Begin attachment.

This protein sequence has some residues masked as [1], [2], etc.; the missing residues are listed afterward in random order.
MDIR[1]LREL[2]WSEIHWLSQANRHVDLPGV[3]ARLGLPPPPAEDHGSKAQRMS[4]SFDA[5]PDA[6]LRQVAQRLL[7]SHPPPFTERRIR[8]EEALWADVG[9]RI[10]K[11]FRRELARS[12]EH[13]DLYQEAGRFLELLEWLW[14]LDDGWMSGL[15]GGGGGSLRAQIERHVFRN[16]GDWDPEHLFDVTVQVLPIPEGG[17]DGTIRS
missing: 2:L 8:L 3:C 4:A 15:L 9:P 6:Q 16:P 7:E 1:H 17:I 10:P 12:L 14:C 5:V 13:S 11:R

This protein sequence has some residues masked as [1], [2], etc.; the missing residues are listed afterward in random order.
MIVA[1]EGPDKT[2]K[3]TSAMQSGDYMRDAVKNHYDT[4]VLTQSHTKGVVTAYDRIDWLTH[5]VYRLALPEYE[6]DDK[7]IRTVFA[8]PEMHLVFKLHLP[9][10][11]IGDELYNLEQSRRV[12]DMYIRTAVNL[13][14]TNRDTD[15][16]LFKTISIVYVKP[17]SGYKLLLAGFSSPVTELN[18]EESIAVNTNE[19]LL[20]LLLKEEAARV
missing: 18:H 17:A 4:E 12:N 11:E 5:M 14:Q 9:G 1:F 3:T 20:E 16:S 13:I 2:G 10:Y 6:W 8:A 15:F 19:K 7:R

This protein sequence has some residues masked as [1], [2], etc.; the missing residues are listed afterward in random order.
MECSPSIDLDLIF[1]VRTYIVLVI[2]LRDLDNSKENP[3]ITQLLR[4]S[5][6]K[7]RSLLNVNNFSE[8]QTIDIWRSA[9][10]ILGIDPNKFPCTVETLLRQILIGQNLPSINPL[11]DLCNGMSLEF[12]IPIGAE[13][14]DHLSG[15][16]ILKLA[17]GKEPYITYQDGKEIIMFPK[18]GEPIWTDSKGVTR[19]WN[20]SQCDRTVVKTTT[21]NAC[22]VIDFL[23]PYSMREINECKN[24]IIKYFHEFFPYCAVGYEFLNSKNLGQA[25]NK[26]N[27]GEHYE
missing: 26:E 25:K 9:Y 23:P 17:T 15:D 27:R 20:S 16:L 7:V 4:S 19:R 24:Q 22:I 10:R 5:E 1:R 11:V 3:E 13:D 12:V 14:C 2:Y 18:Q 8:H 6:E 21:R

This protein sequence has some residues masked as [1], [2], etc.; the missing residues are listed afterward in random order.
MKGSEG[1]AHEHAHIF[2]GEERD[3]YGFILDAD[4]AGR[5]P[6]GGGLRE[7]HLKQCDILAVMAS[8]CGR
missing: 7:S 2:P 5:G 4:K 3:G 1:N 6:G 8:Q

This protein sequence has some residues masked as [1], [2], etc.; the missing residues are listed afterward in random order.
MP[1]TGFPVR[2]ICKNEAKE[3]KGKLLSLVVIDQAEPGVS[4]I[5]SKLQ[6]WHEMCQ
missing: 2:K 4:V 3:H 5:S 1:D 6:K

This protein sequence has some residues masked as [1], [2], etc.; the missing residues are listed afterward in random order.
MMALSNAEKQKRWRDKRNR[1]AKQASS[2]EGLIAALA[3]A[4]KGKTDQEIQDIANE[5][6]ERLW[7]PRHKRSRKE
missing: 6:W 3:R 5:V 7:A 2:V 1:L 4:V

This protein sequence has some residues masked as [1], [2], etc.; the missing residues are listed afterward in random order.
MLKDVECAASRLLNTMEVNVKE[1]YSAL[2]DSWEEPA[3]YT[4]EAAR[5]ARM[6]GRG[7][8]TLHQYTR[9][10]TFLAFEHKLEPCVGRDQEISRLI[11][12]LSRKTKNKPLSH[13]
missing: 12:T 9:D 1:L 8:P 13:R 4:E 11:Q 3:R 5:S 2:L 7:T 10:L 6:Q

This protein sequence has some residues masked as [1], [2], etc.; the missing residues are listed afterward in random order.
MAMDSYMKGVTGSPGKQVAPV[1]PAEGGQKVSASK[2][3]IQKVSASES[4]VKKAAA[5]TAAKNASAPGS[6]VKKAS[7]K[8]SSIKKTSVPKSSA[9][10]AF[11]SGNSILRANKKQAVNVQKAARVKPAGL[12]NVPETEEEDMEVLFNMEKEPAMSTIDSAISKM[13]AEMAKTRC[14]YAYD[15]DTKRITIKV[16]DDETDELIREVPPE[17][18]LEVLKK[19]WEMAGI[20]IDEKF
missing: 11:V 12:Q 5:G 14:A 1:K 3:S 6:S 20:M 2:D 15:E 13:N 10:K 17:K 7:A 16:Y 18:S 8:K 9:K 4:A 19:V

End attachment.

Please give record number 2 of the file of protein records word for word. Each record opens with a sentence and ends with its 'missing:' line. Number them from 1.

This protein sequence has some residues masked as [1], [2], etc.; the missing residues are listed afterward in random order.
MIVA[1]EGPDKT[2]K[3]TSAMQSGDYMRDAVKNHYDT[4]VLTQSHTKGVVTAYDRIDWLTH[5]VYRLALPEYE[6]DDK[7]IRTVFA[8]PEMHLVFKLHLP[9][10][11]IGDELYNLEQSRRV[12]DMYIRTAVNL[13][14]TNRDTD[15][16]LFKTISIVYVKP[17]SGYKLLLAGFSSPVTELN[18]EESIAVNTNE[19]LL[20]LLLKEEAARV
missing: 18:H 17:A 4:E 12:N 11:E 5:M 14:Q 9:G 1:F 3:T 20:E 16:S 13:I 2:G 10:Y 6:W 8:A 15:F 19:K 7:R